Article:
Back to School, Back to Basics With Parent-Teacher Partnerships

Aug 21, 2019 12:00:00 AM


The smell of education is in the air. Parents have bought uniforms and school supplies are packed up and ready to go. Teachers have completed their beginning of the year requirements, decorated their classrooms and received their finalized student rolls. Students are fully aware that summer break is shortly coming to an end.

As the new school year comes upon us, the goal is to have the most efficient and successful year possible. To achieve that goal, a fundamental commitment to education by both parents and teachers is of the utmost importance. We need to provide our children with the tools they need to progress in life when they come of age.

Sure, we are optimistic, but I’m talking about a recommitted zeal to the development of our children’s foundation, an intentional acceptance that more work needs to be done and a pledge that better home-to-school partnerships are at the forefront of our short and long term plans.

Here are a few ideas I believe would go a long way to making not only this school year better, but also changing the course of education moving forward.

6 Tips for Parents

  • Make your presence known. There is no one who will speak up for your children or represent them better than you. It is vitally important for you to learn how to advocate for your child and become an educational activist.
  • Set clear expectations for your child. State clearly what you envision academically to your child. It is said that attitude is everything and studies have shown that students are 81% more likely to finish high school when parents express high hopes and solid expectations.
  • Introduce yourself to everyone in your child’s school building. From the Head of School to the custodian, the leadership, faculty and staff should all know your name.
  • Stay involved in your child’s education. You, a relative or a close family friend should be actively checking homework and assisting your child with their lessons away from school. Encourage and actively engage in reading with your child. It will increase their skills, as well as give them a greater interest in their own education.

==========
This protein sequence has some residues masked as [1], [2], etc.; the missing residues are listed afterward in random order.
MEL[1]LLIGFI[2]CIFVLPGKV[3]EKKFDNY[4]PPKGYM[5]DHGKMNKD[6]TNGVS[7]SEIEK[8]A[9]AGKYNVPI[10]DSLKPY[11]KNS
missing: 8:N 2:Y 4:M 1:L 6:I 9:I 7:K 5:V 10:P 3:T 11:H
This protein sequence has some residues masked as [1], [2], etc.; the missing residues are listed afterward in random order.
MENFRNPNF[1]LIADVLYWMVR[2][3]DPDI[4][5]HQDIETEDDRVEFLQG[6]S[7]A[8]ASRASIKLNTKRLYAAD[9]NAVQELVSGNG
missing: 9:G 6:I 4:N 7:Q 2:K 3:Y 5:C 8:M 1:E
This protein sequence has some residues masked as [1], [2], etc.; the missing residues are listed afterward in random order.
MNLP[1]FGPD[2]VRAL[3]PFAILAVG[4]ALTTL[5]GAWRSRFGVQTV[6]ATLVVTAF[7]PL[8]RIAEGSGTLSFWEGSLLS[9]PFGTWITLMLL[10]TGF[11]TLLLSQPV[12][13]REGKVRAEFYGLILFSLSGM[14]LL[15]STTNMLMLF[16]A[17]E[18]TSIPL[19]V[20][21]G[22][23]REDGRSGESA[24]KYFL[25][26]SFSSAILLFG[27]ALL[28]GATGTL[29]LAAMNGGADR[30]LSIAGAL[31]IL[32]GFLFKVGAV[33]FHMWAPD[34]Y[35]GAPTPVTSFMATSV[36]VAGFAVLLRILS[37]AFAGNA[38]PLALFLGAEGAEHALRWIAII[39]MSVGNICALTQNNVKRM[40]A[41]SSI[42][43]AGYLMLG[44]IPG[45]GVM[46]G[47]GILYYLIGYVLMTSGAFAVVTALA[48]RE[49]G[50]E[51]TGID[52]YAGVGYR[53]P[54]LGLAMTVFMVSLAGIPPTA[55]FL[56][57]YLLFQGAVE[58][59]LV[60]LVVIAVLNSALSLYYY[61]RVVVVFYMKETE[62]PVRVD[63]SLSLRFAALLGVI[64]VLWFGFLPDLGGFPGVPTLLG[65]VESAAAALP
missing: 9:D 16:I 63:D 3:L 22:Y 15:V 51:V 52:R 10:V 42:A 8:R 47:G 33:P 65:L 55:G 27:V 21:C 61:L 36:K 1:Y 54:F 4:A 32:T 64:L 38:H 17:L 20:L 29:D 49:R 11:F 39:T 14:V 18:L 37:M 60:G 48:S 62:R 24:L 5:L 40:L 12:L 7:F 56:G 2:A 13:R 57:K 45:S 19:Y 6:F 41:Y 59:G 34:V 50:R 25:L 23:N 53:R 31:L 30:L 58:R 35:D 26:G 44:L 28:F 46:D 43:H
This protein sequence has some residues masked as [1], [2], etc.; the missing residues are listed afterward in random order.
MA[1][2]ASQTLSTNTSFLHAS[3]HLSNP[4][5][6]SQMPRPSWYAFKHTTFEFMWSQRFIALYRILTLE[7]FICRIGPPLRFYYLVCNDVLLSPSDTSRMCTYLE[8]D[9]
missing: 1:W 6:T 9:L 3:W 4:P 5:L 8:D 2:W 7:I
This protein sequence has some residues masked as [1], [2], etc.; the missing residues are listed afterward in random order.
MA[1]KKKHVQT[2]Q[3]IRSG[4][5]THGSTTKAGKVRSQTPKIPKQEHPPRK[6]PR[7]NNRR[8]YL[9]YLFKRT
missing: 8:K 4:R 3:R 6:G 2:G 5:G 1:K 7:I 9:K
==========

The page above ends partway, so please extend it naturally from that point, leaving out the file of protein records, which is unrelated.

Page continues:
• Stay Connected. Check regularly for all information coming from the school (letters in backpack, text, email, voicemail and the school’s Parent Portal).
  • Know your rights. It's important to know what rights parents and students have in public schools. Review this information with your children and remember that knowledge is power.

6 Tips for Teachers

  • Encourage and support parental efforts. Engaged parents have the right to advocate for their kids. Make sure to partner with parents. Be an extension of the home, reinforcing a positive attitude and reminding students of the hopes and expectations expressed by their parents.
  • Keep families informed. The families that you serve should be aware of everyone who may service children in their school. They should also have access, if requested, to any information on any person employed or contracted with the school.
  • Create a Support System. As families set new goals, give them the support to make those goals possible.
  • Get to know your students and their families. And realize that students have unique support systems that come in many shapes and sizes. Knowledge and understanding of each family’s circumstances goes a long way in educating each student properly. A family’s encouragement and engagement with homework and reading may depend solely on their personal abilities. This doesn’t mean they are not involved, but they may be limited in their effectiveness. Assist them if necessary.
  • Make yourself available. I know emails create a paper trail, but nothing is more inviting and comforting as a phone call or face to face meeting.
  • Be allies to parents on this educational journey. Let parents know that they and their children have rights and help them find the information and resources they may need. Trust goes a long way in establishing great home-school partnerships.

These elements are essential and vital to achieving improved educational outcomes for all parties involved. I know for a fact that most of these elements are not unfamiliar to us, but I believe that we have collectively taken them for granted. But now the complacency must end.

We must get back to the time when we took pride in taking care of our neighbor, when we handled business and when we went the extra mile to get the job done.

The success of our kids and our future is dependent on us embracing this work. Let’s show our kids that we care more than ever, while getting back to the basics. Let’s start this new year with both optimism and a committed effort. 


Lamont Douglas

Lamont Douglas is a father, advocate and blogger at Secondline. He resides in New Orleans, Louisiana.

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